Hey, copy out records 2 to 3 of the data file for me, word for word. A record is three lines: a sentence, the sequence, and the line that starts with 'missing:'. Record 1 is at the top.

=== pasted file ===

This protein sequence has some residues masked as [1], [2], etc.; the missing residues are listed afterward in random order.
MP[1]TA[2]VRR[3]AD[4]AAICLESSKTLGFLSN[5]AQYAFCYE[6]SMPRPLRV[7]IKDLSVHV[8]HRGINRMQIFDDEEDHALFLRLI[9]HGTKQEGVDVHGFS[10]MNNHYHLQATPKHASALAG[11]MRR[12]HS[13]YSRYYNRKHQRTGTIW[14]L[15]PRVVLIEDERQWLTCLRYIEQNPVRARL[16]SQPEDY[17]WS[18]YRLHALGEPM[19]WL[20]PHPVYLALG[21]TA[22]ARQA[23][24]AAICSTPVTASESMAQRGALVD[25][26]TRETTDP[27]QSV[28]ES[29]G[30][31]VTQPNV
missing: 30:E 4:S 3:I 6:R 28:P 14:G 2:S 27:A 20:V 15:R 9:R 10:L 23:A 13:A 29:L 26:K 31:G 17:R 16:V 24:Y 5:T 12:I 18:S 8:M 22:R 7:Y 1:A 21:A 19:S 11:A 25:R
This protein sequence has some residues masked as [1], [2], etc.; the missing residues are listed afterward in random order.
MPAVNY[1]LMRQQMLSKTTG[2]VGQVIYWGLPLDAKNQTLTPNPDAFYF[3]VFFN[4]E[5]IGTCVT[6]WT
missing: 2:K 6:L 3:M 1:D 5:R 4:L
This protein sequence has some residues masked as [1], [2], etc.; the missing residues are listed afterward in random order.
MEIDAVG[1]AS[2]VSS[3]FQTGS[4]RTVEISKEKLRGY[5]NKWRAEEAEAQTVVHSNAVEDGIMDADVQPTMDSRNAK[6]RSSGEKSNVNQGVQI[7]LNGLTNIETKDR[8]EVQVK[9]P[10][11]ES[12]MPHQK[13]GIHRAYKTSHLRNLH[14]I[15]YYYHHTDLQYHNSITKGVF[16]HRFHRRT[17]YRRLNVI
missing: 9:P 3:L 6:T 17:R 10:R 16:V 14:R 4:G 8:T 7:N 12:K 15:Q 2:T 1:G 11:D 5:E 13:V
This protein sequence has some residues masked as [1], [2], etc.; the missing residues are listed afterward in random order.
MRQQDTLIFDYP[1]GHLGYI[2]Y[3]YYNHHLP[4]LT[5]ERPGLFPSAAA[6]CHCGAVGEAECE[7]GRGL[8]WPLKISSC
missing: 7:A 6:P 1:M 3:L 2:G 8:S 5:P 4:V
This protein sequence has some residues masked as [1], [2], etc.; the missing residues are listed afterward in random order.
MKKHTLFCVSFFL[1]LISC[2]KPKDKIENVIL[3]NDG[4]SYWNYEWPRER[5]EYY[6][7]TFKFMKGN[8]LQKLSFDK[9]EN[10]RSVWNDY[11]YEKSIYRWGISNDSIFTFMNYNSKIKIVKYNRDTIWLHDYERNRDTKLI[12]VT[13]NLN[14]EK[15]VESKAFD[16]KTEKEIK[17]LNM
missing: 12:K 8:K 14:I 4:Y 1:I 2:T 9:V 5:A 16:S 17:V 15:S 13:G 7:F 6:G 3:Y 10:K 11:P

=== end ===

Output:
This protein sequence has some residues masked as [1], [2], etc.; the missing residues are listed afterward in random order.
MPAVNY[1]LMRQQMLSKTTG[2]VGQVIYWGLPLDAKNQTLTPNPDAFYF[3]VFFN[4]E[5]IGTCVT[6]WT
missing: 2:K 6:L 3:M 1:D 5:R 4:L
This protein sequence has some residues masked as [1], [2], etc.; the missing residues are listed afterward in random order.
MEIDAVG[1]AS[2]VSS[3]FQTGS[4]RTVEISKEKLRGY[5]NKWRAEEAEAQTVVHSNAVEDGIMDADVQPTMDSRNAK[6]RSSGEKSNVNQGVQI[7]LNGLTNIETKDR[8]EVQVK[9]P[10][11]ES[12]MPHQK[13]GIHRAYKTSHLRNLH[14]I[15]YYYHHTDLQYHNSITKGVF[16]HRFHRRT[17]YRRLNVI
missing: 9:P 3:L 6:T 17:R 10:R 16:V 14:R 4:G 8:T 7:N 12:K 15:Q 2:T 1:G 11:D 5:E 13:V